The distribution of aluminum is better understood as accumulating mostly in bones and lungs (Krewski et al., 2007). Other affected areas are soft tissues (usually after intravenous fluid contamination), the spleen, liver, kidney, nervous tissues, muscles, and the heart (Greger, 1993). Within blood, Al is ~ equally distributed between plasma and cells. The higher concentration in lung of normal humans may reflect entrapment of airborne Al particles whereas the higher concentrations in bone, liver and spleen may reflect Al sequestration (Robert, 2001). The metabolism of Al might otherwise be defined as the systemic and cellular response to the body burden of Al. The metabolism of other nonessential, potentially toxic, metals is achieved through specific cellular responses such as the metal-induced metallothionein system (Exley, 1996).
The absorbed fraction of aluminum is bound rapidly to the tissues – the remaining free aluminum is excreted through the kidneys – however, aluminum clearance is about 5% of glomerular filtration rate secondary to protein binding (Sedman, 1992). Tissue accumulation of Al is reduced by citrates and fluorides through renal excretion when the transferrin-Al binding capacity of the blood is exceeded. Al is also excreted in the milk, bile, feces, sweat, hairs, nails, sebum and semen (Igbokwe, 2019).The kidneys eliminate the absorbed aluminium in amounts of 15-55 µg/day through urine and faeces. Al excretion is lower in people with reduced renal function and this can lead to toxic effects because of the nephrotoxicity of Al. In dialysis settings, Al is eliminated from the dialysate by reverse osmosis and deionization since the early 1980s.5 The National Kidney Foundation–Kidney Disease Outcomes Quality Initiative (KDOQI) recommends measurement of serum aluminum level (SAL) at least once per year to assess Al levels and risk for Al toxicity.6 These guidelines also recommend measurement of SAL every 3 months for patients who take Al-containing medications (Hsu, 2016; Gupta, 2019).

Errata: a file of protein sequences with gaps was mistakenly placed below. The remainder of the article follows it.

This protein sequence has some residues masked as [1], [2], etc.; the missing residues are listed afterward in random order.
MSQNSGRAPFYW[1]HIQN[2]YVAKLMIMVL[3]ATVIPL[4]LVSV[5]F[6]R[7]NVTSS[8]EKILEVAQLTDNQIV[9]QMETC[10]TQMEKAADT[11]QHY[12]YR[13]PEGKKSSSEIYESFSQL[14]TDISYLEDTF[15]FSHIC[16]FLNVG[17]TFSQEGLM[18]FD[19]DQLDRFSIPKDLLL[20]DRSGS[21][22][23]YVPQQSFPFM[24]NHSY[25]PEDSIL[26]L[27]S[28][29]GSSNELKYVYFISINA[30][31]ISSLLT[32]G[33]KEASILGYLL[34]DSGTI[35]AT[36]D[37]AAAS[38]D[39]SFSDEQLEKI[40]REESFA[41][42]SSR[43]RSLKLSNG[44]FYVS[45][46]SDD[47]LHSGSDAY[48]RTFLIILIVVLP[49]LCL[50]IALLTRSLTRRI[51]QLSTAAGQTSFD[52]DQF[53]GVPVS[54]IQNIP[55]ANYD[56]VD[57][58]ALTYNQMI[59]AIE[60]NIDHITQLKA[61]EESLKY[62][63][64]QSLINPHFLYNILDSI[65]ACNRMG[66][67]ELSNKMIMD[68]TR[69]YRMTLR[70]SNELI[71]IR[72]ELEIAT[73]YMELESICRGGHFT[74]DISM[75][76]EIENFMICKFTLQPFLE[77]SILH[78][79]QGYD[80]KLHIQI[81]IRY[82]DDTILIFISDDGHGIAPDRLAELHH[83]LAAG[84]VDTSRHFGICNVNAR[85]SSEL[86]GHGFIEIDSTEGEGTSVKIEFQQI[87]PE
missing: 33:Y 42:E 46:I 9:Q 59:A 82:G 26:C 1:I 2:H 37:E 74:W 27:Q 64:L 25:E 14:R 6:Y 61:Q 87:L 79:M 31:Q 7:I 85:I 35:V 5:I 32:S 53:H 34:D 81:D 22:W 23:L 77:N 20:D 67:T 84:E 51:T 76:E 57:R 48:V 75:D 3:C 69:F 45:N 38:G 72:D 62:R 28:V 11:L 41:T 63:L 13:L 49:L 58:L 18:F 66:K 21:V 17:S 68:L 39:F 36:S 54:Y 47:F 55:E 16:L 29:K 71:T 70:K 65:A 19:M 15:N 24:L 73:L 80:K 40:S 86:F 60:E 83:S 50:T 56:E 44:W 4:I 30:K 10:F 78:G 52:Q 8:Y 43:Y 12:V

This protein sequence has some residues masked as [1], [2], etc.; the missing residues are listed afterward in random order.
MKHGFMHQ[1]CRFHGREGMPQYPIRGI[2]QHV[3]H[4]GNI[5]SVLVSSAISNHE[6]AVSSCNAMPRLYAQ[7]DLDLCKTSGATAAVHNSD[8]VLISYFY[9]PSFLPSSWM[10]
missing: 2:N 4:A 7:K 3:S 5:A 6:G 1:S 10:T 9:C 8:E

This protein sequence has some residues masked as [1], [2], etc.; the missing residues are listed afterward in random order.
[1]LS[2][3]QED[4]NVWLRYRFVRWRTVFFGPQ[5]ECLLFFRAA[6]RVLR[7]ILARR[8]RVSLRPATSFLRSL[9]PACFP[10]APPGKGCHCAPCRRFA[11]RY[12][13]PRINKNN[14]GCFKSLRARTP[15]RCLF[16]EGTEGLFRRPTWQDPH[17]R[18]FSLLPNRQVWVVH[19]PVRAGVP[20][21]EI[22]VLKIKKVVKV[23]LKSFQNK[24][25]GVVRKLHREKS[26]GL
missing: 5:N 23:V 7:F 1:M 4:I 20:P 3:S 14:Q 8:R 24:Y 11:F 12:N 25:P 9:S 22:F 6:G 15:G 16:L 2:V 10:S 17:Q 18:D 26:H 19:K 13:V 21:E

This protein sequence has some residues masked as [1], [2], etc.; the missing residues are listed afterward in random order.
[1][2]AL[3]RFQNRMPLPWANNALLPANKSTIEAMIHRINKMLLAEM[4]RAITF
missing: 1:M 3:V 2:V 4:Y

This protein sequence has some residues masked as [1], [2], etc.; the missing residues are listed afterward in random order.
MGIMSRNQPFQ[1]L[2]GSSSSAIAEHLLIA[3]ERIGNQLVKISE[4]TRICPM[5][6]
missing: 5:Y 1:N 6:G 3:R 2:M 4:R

Blood: The blood is probably the main distribution network for systemic aluminium though this statement is made with the proviso that there are no reliable data on the aluminium content of lymph. Because of the high concentration of potential ligands relative to the concentration of the metal, aluminum is expected to be entirely soluble in blood at concentrations up to 100 ug/1. Based on more than 50 literature sources, Ganrot reported that the most credible values for serum aluminum are in the range of 1-5 pg/1, or 0.037-0.185 uM; he judged that values much higher than these stems largely from contamination (DeVoto, 1994). During hemodialysis (HD), essential kidney functions such as the elimination of water and metabolic wastes as well as the correction of the electrolyte and acid/base state, are replaced by the artificial purification system (Kazi, 2008; Khalil, 2014).
Elimination of aluminum: Minimal exposure to aluminum isn’t a problem; our bodies can excrete small amounts very efficiently, a tolerable daily intake (TDI) for aluminum of 1mg/kg body weight/day has been established by an international committee of experts under the auspices of the world Health Organization (WHO) and Food and Agricultural Organization (FAO) of the United Nations. Aluminium is excreted from the body, and hence removed from the body burden, by a number of routes including via the faeces, urine, sweat, skin, hair, nails, sebum and semen. The routes of excretion are mostly from the kidneys, which accounts for 95% of elimination, and bile. Urine accounts for .95% of excreted Al. Reduced renal function increases the risk of Al accumulation and toxicity in the very young, elderly and renally diseased human being (Greger and Sutherland 1997; Exley, 2013; Landry, 2014; Khalil, 2014).